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For the week of  September 19 - 25, 2001


Tourism experts 
predict downturn

Sun Valley’s economy could be hit

Express Staff Writer

Last week’s East Coast tragedies at the hands of terrorists will negatively affect what has been perceived to be a marginal winter tourist season in the Wood River Valley, tourism experts said.

An already slipping economy, the Salt Lake City Winter Olympics and terrorist activity have combined this fall to prompt Idaho and local tourism experts to forecast a borderline fall and winter season.

"We have to face it. Our country was basically shut down for several days last week," said Georgia Smith, Idaho Department of Commerce information officer. "There’s a lot that just came to a standstill. We may never know what the impact will be. We may never know the depth of the impact.

"I know that your area will take a hit."

Smith said the state’s tourism division is already taking a look at the state’s overall marketing strategy to see if strategies "can or should" be adjusted.

In the wake of the Sept. 11 terrorist attacks, tourism and convention cancellations have hit Sun Valley and other parts of the state, Smith said.

The scarcity of air traffic has left the Boise Airport approximately $200,000 short of expected operating revenue. The additional time new airline security requirements has added to travel time has made driving about as fast for trips within southern Idaho and to Salt Lake City, further reducing air traffic activity.

Idaho hotels are showing up to 20 percent higher vacancy rates, and the rental car business has fallen off as well.

"I think it’s too early to tell, but let’s face it. It can’t be good," Sun Valley Co. General Manager Wally Huffman said.

As one of the Wood River Valley’s biggest economic engines, Sun Valley’s ability to attract clientele affects other area businesses. In fact, a report released last spring confirmed that one third of Blaine County’s economy is either directly or indirectly fueled by tourism.

"Just our basic sense of well-being is going to get challenged some, and that’s a terrible thing," Huffman said. "It’s going to hit right at the heart of our personality as a culture."

Part of that personality is vacation and recreation time.

"I think there is an expectation that there will be a downturn in people traveling," Sun Valley-Ketchum Chamber of Commerce Executive Director Carol Waller said. "It’ll make it even dicier, because you’ve got this (terrorist) situation on top of an already slow economy. It’s going to affect travel."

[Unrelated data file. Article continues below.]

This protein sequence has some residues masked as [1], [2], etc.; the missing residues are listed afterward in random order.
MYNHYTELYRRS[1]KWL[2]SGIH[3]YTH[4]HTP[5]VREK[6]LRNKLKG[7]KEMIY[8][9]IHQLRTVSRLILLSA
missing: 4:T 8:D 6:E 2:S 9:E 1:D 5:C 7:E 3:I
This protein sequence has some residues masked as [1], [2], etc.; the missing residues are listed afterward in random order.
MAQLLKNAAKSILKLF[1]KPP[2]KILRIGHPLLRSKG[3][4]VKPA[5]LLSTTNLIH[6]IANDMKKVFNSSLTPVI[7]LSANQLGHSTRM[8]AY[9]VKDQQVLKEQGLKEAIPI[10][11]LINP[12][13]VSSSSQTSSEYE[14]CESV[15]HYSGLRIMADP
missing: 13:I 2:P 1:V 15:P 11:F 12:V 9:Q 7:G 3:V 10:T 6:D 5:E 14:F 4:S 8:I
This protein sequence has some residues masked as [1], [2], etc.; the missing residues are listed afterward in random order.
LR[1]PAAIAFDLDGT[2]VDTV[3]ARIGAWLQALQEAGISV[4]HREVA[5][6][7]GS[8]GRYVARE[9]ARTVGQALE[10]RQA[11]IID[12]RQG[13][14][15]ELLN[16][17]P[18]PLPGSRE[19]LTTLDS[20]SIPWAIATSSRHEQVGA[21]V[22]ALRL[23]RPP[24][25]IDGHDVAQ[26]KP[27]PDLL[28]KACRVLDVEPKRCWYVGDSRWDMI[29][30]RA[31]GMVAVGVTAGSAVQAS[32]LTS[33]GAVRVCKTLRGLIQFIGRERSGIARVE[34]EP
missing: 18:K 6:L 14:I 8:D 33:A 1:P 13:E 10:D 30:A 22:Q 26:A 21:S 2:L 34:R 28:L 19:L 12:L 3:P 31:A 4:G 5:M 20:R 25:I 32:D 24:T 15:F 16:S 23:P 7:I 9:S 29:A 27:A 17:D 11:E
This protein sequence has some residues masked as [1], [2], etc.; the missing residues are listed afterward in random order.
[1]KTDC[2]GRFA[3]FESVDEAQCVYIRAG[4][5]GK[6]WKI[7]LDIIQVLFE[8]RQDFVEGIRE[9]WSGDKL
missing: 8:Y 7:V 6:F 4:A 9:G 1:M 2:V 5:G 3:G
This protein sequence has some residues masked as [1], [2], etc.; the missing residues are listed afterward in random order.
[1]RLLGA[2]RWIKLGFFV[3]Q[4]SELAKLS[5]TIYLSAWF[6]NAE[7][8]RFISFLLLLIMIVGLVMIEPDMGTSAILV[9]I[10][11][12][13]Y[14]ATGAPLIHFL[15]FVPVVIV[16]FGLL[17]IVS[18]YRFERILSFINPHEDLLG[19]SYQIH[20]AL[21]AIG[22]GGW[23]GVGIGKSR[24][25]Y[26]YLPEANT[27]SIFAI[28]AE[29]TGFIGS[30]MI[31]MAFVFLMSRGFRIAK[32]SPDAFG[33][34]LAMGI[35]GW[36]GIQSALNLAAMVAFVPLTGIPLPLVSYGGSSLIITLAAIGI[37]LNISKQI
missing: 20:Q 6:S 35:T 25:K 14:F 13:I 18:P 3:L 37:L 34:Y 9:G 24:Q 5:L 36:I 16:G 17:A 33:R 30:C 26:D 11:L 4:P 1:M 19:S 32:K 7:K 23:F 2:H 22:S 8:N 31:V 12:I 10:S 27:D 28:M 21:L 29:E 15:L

Huffman said Sun Valley’s December and January advanced reservations were already down—probably because of the 2002 Salt Lake City Winter Olympics—before last week’s East Coast disasters. February and March reservations were holding an even keel compared with recent years.

"It’s a little too early to assess possible affects the events this week might have on our long-term business, but it’s already affected our short-term business," he said.

Last weekend, several hundred of Sun Valley Co.’s room nights were canceled because of travel difficulties and concerns.

"The broader picture—if the economy tanks even further, it’s certainly going to affect what goes on here," Waller said. "Usually what happens in the country eventually happens in Sun Valley, even if it takes a while for it to catch up."

The winter tourism season isn’t the only season that could take a hit this year.

Fall, historically a period of economic doldrums in Sun Valley, has been picking up in recent years due to increased marketing and the addition of several events.

The Trailing of the Sheep Festival, scheduled for Oct. 12 - 14, typically draws about 4,000 tourists to the valley, Waller said. The Sun Valley Jazz Festival, scheduled for Oct. 17 - 21, typically draws 7,500.

Waller hesitated to predict how last week’s tragedies might affect Sun Valley’s fall events. At least half of those who attend the events usually drive here, she said.

Smith said Sun Valley and other typical autumn tourist destinations in Idaho may experience an increase in the number of people driving.

Central Idaho typically logs about 989,600 automobile travel parties, Smith said. Annually, Central Idaho logs 4.6 million automobile travel parties.

Those are numbers that may increase this fall and this year, she said.

Nonetheless, the experts aren’t making rosy predictions.

"We want to let people know that Sun Valley is open for business, but you don’t want to play too much on what happened last Tuesday," Waller said. "But I think they will be afraid to travel right now."

The Idaho Mountain Express is distributed free to residents and guests throughout the Sun Valley, Idaho resort area community. Subscribers to the Idaho Mountain Express will read these stories and others in this week's issue.